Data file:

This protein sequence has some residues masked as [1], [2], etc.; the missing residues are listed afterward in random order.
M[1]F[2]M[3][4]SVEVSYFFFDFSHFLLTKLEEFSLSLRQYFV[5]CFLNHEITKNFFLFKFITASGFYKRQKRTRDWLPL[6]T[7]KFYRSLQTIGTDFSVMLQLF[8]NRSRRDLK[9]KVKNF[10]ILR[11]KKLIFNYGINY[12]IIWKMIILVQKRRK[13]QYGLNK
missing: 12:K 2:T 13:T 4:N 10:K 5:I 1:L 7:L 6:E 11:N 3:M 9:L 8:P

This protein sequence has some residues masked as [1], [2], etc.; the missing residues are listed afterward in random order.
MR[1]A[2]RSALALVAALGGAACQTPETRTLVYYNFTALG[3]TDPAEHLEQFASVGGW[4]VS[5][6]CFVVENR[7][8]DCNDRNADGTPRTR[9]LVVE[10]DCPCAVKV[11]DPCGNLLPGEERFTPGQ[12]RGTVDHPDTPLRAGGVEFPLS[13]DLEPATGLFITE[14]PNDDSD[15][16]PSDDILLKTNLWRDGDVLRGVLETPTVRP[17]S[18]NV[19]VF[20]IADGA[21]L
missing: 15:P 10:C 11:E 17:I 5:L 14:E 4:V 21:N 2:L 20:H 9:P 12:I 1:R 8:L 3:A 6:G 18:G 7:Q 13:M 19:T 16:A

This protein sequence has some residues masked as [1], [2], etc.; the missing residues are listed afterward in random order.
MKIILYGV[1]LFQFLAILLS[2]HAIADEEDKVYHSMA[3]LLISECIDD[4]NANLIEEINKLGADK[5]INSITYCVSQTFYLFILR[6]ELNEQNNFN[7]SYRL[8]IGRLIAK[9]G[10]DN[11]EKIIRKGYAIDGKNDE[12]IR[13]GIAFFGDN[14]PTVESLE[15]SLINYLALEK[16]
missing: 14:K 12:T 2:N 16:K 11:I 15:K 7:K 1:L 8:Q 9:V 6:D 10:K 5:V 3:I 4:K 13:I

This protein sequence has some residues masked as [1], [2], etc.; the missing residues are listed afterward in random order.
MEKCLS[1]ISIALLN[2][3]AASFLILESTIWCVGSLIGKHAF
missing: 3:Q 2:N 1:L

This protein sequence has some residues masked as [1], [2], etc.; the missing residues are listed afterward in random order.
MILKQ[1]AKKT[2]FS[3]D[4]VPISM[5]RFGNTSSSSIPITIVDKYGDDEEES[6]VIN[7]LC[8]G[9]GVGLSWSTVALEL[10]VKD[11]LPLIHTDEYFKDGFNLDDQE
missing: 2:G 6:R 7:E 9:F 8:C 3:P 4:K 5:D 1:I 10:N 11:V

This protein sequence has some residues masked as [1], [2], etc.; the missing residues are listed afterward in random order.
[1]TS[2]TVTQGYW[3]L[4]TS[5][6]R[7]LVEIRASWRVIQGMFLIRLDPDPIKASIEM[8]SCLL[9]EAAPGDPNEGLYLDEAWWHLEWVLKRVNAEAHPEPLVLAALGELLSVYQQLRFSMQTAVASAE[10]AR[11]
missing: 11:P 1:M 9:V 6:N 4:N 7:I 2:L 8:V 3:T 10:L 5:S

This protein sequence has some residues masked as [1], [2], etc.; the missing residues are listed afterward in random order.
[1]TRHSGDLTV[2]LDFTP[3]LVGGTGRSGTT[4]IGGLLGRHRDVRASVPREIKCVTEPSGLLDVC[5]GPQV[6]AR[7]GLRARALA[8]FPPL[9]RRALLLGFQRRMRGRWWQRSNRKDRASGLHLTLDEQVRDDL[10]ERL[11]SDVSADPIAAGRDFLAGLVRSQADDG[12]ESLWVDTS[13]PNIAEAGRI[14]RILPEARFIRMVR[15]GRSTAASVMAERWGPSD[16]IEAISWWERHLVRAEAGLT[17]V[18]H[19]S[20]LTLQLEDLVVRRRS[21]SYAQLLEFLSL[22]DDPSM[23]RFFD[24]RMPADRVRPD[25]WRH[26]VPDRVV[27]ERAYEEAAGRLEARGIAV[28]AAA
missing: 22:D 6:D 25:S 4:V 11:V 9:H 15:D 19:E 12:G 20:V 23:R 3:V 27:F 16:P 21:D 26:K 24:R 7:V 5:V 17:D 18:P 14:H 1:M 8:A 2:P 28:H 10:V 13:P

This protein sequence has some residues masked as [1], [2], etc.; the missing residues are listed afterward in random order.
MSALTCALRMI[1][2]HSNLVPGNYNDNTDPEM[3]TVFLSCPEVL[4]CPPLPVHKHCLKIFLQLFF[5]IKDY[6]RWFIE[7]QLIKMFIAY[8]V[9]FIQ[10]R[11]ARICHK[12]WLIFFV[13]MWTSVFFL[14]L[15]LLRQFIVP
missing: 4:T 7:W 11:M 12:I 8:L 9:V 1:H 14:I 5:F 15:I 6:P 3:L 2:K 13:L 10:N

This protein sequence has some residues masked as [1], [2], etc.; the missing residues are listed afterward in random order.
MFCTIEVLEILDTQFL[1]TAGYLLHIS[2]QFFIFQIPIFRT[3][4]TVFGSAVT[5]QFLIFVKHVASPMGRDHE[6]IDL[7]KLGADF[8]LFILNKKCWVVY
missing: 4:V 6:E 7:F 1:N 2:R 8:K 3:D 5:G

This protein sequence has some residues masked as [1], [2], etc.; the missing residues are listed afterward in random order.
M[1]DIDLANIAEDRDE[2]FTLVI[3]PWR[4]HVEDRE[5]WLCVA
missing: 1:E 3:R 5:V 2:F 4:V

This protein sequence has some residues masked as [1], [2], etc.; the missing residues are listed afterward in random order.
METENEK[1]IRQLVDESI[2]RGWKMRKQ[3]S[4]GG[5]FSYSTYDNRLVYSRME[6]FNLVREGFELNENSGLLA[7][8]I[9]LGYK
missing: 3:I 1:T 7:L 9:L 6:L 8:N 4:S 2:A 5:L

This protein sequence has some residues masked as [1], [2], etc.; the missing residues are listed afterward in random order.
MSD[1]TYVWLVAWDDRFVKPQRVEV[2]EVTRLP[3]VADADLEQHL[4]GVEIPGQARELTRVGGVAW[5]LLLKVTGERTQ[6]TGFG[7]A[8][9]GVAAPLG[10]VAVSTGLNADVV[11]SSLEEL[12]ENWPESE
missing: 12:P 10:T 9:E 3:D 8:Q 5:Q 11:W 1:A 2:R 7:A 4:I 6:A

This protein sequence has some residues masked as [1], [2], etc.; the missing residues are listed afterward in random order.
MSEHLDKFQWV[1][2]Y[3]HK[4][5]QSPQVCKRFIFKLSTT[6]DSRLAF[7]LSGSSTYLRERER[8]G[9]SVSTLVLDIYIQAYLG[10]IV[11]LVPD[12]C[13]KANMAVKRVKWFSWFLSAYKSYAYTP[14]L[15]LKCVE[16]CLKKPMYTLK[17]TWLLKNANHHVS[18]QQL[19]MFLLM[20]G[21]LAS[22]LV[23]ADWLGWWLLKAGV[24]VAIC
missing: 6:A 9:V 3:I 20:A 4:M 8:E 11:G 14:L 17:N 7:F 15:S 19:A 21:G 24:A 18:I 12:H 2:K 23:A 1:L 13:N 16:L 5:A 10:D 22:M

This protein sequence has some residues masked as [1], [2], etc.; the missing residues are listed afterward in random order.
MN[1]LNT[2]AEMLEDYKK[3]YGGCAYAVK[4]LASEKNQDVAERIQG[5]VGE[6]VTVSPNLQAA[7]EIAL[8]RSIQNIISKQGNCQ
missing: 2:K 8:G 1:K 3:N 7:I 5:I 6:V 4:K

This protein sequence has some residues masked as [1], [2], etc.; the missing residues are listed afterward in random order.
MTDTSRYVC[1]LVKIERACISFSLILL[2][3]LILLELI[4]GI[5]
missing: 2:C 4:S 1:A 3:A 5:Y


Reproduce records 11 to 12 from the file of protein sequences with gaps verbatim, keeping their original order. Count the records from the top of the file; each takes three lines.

This protein sequence has some residues masked as [1], [2], etc.; the missing residues are listed afterward in random order.
METENEK[1]IRQLVDESI[2]RGWKMRKQ[3]S[4]GG[5]FSYSTYDNRLVYSRME[6]FNLVREGFELNENSGLLA[7][8]I[9]LGYK
missing: 3:I 1:T 7:L 9:L 6:L 8:N 4:S 2:A 5:L

This protein sequence has some residues masked as [1], [2], etc.; the missing residues are listed afterward in random order.
MSD[1]TYVWLVAWDDRFVKPQRVEV[2]EVTRLP[3]VADADLEQHL[4]GVEIPGQARELTRVGGVAW[5]LLLKVTGERTQ[6]TGFG[7]A[8][9]GVAAPLG[10]VAVSTGLNADVV[11]SSLEEL[12]ENWPESE
missing: 12:P 10:T 9:E 3:D 8:Q 5:Q 11:W 1:A 2:R 7:A 4:I 6:A